Cheese Making

Whey basics: cheesemaking 101

You probably remember the story of Little Miss Muffet and how she ate her curds and whey. Of course, that might have made sense to children centuries ago, when they weren't raised on Dunkaroos and Fruit Roll-Ups. So, chances are you probably repeated that without ever knowing what curds and whey were.

What is Whey?

Whey is a byproduct of strained yogurt and cheese making. What happens is, during the cheese making process, milk is soured either by an acid or rennet, and from that milk separates curds (the milk protein casein) and whey. It's essentially just water, except it also contains lactose and whey protein.

NOTE: Because it contains lactose, those of you that are lactose intolerant should be extra careful.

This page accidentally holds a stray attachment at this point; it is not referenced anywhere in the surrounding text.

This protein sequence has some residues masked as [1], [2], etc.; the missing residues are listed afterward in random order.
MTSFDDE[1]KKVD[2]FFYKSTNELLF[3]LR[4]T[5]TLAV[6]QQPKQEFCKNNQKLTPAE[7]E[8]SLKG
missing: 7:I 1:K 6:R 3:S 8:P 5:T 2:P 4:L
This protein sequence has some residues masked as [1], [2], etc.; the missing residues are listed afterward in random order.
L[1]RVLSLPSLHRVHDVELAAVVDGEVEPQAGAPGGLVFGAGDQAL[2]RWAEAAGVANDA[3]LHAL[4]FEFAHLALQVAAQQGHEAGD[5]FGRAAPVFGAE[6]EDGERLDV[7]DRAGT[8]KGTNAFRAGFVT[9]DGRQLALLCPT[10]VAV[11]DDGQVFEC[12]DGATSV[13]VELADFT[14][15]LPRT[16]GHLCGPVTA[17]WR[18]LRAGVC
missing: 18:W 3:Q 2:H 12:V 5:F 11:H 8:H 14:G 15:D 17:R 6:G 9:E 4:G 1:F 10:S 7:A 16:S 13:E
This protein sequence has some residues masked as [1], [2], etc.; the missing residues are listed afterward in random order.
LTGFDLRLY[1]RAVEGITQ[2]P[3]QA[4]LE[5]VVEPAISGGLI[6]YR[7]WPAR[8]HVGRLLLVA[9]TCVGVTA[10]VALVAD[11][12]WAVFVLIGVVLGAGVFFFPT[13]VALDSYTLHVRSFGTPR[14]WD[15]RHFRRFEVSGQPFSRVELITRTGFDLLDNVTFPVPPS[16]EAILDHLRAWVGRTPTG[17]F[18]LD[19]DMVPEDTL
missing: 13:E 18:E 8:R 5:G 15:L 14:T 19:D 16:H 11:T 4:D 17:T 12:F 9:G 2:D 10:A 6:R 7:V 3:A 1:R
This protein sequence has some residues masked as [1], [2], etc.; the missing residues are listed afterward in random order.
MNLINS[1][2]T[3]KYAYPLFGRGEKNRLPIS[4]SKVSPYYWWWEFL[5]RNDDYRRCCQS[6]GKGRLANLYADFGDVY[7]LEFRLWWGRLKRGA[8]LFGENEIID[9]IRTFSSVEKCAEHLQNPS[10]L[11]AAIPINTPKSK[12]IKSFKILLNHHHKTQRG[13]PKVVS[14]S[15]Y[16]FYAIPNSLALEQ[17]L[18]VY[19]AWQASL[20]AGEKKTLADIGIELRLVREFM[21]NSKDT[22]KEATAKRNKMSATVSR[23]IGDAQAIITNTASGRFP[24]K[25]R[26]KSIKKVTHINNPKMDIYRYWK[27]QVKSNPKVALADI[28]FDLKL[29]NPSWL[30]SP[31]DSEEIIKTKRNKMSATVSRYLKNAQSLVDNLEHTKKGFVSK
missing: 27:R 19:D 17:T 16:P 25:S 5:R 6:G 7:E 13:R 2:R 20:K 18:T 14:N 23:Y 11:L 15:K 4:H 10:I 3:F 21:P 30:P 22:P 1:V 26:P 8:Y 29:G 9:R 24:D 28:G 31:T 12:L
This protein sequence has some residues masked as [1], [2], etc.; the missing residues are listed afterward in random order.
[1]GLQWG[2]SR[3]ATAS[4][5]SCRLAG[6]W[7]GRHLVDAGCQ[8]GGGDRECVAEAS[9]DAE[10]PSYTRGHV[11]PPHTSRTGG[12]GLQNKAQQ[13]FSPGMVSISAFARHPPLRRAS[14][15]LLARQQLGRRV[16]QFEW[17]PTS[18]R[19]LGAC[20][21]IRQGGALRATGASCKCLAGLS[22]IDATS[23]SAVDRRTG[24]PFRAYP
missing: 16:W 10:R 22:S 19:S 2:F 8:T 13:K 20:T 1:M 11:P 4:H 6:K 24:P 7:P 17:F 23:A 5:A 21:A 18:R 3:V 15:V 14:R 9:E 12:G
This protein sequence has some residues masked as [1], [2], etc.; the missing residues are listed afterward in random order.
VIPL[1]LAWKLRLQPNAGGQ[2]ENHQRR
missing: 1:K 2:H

Depending on how you are separating the whey from the cheese, you will end up with one of two different types:

Sweet whey is the byproduct of cheeses made with rennet. Sweet whey has a sweet taste, so it tends to be a bit more versatile than sour whey.

Sour whey (Acid whey) is the byproduct of cheeses and strained yogurt made from lemon or vinegar. Sour whey can often adversely affect the taste of some foods, so you should be careful how you use it. It’s generally best used as a replacement for water in doughs and baked goods.

Valençay - Leftover whey by Rebecca Siegel

Whey is very versatile and can be used for many different purposes, instead of being thrown away. Read the following post for more information about how to use your whey: